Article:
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Rustic Charm in the Texas Hill Country

I know that there are many places of awe inspiring beauty in the world. Colorado has the most majestic mountains I’ve ever seen.  I am enthralled by the crystal clear waters of the Caribbean Sea.  I have been astounded by the breathtaking beauty of Hawaii.  Thailand fascinated me with it’s exotic culture and charming people. I long to visit and see more of these amazing places.  However unique and fascinating those places are, they are far from my home.

So, when I need a quick getaway from the hustle and bustle of the city, I escape to the Texas Hill Country. My husband and I load up the Tahoe, along with our schnauzer, Bear, and head west until the flat lands gradually turn into rugged, rolling hills covered with live oak and cedar trees.  Nestled between San Antonio and Austin and encompassing 25 counties, the Texas Hill Country boasts of a rustic charm filled with a a rich Texas history, charming architecture, and a natural beauty that soothes my soul and brings me peace and serenity.

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I have to admit, the weather was less than desirable the weekend of our last visit. After our arrival the fog and rain set in, and temperatures dropped into the 30’s.  No worries though.  We loved being there no matter what the weather.

The Texas Hill Country is known for it’s numerous small town venues, restaurants and antique shops all filled with quaint, rustic charm.  One of our favorite hidden gems is the Welfare Cafe. Located off IH-10, between Boerne and Comfort, the Welfare Cafe is an out of the way kind of place that is not too be missed.

The Welfare Cafe began as a General Store way back in early Texas history opening around 1848.  The local post office was later established in 1880 inside the General Store.  Welfare became a railroad shipping point and the small town thrived. By 1892, the town of Welfare consisted of a whopping 275 residents, along with a schoolhouse, saloon, hotel and cotton gin.

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In 1916, the original general store and post office burned down, but was rebuilt that same year.  As time passed, the small towns population dwindled and bad times haunted the small community.  The boll weevils destroyed the cotton crops, and of course there was the  great depression.  The population dropped to a mere 25 residents.  Through it all, the post office and general store continued to be an important meeting place for the community.  A place to collect your mail and exchange stories, borrow books and talk about the weather. Over time as the population of the small town dwindled,  the local school closed and the few students  that still lived in Welfare would take the bus to the school in Comfort.  At the end of the day the bus would drop them off at, where else, but the general store.  In 1966, the trained stopped running past Welfare and it wasn’t long after that the post office closed, followed by the general store in 1978.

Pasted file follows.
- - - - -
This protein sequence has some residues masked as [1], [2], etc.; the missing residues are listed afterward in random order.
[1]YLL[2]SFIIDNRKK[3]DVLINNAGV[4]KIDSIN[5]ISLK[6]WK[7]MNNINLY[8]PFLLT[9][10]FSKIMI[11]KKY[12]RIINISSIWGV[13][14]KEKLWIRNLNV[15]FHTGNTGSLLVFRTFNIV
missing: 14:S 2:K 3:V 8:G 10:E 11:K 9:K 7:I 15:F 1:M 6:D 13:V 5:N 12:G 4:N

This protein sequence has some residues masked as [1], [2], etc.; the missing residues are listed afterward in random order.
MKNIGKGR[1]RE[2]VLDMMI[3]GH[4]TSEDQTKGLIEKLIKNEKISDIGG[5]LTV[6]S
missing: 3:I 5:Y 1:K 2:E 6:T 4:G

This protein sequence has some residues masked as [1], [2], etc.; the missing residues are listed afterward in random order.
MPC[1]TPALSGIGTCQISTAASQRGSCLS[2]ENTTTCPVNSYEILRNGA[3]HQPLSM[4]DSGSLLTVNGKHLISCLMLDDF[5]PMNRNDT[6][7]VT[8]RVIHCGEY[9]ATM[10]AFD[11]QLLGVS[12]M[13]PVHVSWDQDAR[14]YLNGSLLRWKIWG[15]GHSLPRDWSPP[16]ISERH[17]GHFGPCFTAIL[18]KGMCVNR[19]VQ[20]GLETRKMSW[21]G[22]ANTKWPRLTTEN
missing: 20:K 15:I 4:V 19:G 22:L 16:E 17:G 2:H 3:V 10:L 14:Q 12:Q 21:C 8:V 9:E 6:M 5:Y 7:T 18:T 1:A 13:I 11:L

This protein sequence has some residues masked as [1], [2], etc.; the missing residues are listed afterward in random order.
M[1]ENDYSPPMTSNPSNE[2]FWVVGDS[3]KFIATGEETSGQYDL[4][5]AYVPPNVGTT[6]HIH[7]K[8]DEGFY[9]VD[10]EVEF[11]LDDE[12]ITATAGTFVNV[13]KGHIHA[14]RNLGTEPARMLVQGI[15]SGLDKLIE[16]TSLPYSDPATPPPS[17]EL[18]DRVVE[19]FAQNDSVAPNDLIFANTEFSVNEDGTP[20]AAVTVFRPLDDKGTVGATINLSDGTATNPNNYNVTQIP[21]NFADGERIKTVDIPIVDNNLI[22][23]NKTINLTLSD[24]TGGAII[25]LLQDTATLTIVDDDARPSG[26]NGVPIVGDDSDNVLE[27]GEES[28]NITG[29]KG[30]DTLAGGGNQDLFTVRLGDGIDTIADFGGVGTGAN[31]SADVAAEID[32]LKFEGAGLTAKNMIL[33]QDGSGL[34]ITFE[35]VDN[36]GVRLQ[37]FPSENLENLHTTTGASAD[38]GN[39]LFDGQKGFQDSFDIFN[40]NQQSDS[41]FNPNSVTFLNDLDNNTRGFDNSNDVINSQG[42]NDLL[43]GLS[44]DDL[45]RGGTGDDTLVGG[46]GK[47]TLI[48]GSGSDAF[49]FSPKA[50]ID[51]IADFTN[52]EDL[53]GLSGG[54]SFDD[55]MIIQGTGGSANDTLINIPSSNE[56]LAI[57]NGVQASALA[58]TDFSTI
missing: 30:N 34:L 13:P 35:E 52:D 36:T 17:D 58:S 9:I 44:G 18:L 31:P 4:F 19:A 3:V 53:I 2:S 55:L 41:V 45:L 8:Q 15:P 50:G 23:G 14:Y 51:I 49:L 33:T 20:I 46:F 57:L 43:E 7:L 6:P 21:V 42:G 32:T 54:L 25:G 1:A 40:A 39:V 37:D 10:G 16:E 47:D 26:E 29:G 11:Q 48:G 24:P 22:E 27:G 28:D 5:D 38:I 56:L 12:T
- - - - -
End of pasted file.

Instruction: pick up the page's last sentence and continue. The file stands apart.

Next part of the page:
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Today, the fascinating history of the small community of Welfare is being revitalized by Gabriele McCormick and her husband David.  In the early nineties, Gabriele and David were looking for a change from corporate life in the city and fell in love with the charm of the hill country,  as so many of us do.  They purchased the general store, post office, and various barns on about 150 acres.  Slowly, they began to restore the old buildings and began the transformation to what we now enjoy as the Welfare Cafe.  The restaurant has thrived, and over the years, Gabby and David have continued to make improvements on the land.

In 2005, the Goat Barn was built using reclaimed wood from the original barn.  There is now an intimate wine bar in the loft. The Welfare Cafe frequently offers special events and is the perfect venue for a rustic, but charming hill country wedding.

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As mentioned previously, the weather was dreary the day we visited and the charming, rustic gardens were showing the effects of the recent freeze.  I have to admit, I enjoy wandering the grounds almost as much as I enjoy the fabulous cuisine which has a touch of German influence.  The day we were there, we enjoyed a delicious Sunday brunch complete with German sausage and strudel, croissants, an assortment of fresh fruits and cheeses, quiche, pancakes and so much more.  Of course, what Sunday brunch is not complete without Mimosas!

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The Welfare Cafe is a delightfully charming venue filled with nostalgia and relics from the past.  This is a delightful spot for a lovely lunch or dinner.  Be sure to check out their website and calendar for special events.  They offer special holiday celebrations and often have live entertainment.

The charms of the Texas Hill Country are endless.  If I had my way, I would spend my days wandering the many small towns and visiting all the lovely shops, restaurants, historical sites, and possibly a winery or two.

I hope that someday you have a chance to visit the Texas Hill Country and explore the many fascinating venues that the area has to offer.

“Texas is a State of Mind.”  –  John Steinbeck

xxoo – Gerri

* I would love to hear a comment from you have visited or plan to visit the Texas Hill Country or the Welfare Cafe and Goat Barn.

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